Comment author: Toby_Ord 24 October 2014 10:41:16AM 8 points [-]

Thanks Gregory, that's a very helpful set of arguments.

Comment author: Nekoinentr 25 October 2014 11:47:39AM 4 points [-]

The other alternatives; of trying to construct a cause-neutral parallel to GWWC, preferably before the books launch, or a status quo devoid of a central hub new EAs can go to; are far from ideal either. Yet the former is not hopeless (c.f. Tom et al.'s work on a donation registry), and a community norm about giving could propagate without a centralized group (and perhaps we should fear a single EA group becoming too central to the movement). I'd prefer either to this.

I agree, and the EA donation registry looks like a fine place for people to declare cause-neutral pledges already if they'd like to. If we thought having something with a predefined pledge (eg of 10%) was better, then it wouldn't be too hard to create a way for people to sign up for that - for example, creating a Google Form which people could complete would get you a decent way there. It doesn't seem to require a centralised group to manage this.

Comment author: Michelle_Hutchinson 25 October 2014 01:19:08PM 3 points [-]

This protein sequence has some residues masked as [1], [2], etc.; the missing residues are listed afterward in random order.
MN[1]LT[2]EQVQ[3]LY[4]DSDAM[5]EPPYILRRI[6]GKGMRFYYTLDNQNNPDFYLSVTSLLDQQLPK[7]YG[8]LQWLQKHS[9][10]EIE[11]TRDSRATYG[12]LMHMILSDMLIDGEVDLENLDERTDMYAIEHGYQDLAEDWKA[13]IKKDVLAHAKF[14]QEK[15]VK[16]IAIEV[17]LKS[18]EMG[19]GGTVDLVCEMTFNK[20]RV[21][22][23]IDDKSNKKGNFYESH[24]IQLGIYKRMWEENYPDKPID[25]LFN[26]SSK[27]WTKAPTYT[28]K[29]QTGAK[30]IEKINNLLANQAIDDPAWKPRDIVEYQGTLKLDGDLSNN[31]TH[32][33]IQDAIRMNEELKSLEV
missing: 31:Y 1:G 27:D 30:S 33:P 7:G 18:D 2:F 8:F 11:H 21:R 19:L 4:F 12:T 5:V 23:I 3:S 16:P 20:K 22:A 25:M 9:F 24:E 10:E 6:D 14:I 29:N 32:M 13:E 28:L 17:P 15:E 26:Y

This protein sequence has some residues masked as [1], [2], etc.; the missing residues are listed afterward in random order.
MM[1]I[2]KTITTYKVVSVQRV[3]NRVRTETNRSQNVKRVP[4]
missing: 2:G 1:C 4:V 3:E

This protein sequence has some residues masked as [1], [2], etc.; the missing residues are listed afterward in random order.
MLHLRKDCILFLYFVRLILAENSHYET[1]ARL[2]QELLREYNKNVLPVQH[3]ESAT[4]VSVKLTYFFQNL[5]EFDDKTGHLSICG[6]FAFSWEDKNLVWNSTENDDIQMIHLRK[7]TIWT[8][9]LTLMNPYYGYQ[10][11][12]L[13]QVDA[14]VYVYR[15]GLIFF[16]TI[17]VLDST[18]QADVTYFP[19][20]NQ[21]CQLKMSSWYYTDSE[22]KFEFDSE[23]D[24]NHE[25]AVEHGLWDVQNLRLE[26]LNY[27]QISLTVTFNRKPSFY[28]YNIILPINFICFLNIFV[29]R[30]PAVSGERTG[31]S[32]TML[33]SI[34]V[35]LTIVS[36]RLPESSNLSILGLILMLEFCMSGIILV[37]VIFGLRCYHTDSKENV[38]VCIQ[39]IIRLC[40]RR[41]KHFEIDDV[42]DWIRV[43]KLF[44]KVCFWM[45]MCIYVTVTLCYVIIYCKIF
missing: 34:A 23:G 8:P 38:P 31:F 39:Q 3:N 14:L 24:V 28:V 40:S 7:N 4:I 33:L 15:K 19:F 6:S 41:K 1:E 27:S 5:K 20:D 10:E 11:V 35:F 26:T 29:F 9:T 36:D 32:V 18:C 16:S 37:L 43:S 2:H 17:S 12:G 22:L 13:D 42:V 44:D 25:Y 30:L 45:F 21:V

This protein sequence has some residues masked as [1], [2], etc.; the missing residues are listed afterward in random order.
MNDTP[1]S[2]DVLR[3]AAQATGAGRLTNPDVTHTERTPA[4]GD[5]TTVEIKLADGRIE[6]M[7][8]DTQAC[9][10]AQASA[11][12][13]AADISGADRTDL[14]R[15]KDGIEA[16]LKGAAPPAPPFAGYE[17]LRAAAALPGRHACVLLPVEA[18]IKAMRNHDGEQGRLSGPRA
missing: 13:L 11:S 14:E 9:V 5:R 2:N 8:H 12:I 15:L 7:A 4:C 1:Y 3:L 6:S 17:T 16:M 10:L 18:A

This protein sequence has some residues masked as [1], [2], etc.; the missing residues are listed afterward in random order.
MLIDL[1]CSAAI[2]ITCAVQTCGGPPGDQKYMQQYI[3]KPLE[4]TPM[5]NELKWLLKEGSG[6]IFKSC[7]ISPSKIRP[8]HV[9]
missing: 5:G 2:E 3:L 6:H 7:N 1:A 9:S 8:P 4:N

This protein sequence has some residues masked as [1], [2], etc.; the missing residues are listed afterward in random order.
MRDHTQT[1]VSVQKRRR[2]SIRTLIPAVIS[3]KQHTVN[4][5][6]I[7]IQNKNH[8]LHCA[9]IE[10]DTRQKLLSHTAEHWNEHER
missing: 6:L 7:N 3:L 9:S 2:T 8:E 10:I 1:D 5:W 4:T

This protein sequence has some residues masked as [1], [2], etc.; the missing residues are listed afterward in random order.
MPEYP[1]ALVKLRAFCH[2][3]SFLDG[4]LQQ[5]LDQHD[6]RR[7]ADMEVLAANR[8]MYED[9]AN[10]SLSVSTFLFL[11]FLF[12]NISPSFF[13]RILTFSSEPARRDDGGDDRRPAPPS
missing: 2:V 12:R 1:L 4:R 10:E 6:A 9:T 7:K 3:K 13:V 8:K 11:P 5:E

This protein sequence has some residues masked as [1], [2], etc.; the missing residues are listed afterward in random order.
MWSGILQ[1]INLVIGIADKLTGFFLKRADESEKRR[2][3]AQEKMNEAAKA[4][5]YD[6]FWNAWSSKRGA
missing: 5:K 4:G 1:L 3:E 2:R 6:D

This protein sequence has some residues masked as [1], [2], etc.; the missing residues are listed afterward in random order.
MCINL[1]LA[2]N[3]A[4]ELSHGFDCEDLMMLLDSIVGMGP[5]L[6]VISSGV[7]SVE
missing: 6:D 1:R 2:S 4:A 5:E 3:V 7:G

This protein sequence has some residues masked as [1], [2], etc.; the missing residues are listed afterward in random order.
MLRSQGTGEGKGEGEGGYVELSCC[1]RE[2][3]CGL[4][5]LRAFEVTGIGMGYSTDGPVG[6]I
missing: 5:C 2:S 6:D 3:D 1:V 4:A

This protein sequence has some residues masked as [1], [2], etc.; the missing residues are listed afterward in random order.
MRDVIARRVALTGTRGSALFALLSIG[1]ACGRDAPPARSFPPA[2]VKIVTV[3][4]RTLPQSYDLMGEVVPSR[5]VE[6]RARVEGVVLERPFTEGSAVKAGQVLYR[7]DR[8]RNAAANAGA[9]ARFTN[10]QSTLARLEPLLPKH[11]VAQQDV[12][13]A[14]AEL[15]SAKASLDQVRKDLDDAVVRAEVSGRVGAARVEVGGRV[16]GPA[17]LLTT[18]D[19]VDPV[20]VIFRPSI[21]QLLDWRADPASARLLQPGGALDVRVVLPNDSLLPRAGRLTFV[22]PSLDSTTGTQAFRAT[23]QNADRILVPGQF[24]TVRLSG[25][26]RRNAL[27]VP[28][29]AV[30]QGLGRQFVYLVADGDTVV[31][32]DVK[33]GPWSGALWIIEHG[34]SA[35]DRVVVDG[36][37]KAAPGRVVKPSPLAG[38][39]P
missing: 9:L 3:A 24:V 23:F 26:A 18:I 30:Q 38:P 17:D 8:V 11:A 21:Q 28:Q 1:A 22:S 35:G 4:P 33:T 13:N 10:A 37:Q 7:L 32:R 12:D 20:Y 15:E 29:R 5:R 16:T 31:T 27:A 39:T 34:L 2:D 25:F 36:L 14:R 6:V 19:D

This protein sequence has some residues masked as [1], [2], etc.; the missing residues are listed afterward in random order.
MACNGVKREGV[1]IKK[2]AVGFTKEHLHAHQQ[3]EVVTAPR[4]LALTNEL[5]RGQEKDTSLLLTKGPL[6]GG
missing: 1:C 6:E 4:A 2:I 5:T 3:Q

Thanks very much for taking the time to explain your thoughts! With regard to member consultation, we’ve done some of that via the members Facebook group and two mailing lists. We’ll likely reach out to members we know well and haven’t heard from yet. Then I was planning to write up a new doc of the considerations people had, and our revised thoughts. I definitely agree with your assessment of fighting extreme poverty being something basically all morally serious people care about, and that allowing GWWC to be seen as a credible, reasonable organisation. I don’t think that would be harmed by our saying that it is possible that there are other really effective causes out there though. I think the best way to conceptualise this is as follows: GWWC is trying to convince people that effectiveness in helping others is really important; that fighting poverty is amazingly effective; that we in developed countries are super lucky and should do more to help; that we should make a commitment to give and to give as effectively as we can. I’m not convinced that it detracts from that message that it does not specify that the commitment must be to, and only to, fighting extreme poverty, even though that is what we as an organisation are focused on. I don’t think it’s wholly fair to characterise this change as one which means that GWWC’s mission would only be half-heartedly maintained. We care deeply about eradicating extreme poverty, and will continue to do so. Having some members who think that there may be even more effective ways to help those in developing countries than fighting current poverty (whether that be by donating to Cool Earth or FHI) in any way detracted from our focus on global poverty. Nor do I think it’s fair to characterise our members who do think that as not caring deeply about extreme poverty. I believe they still think that eradicating extreme poverty through treating NTDs and malaria is hugely important, very effective, and something which we should be spreading awareness. I would expect any members who joined under the new pledge and were donating to causes other than current poverty eradication to feel the same way. Therefore, I don’t think their joining would take away from our continuing to focus on eradicating extreme poverty, and assessing charities with that purpose.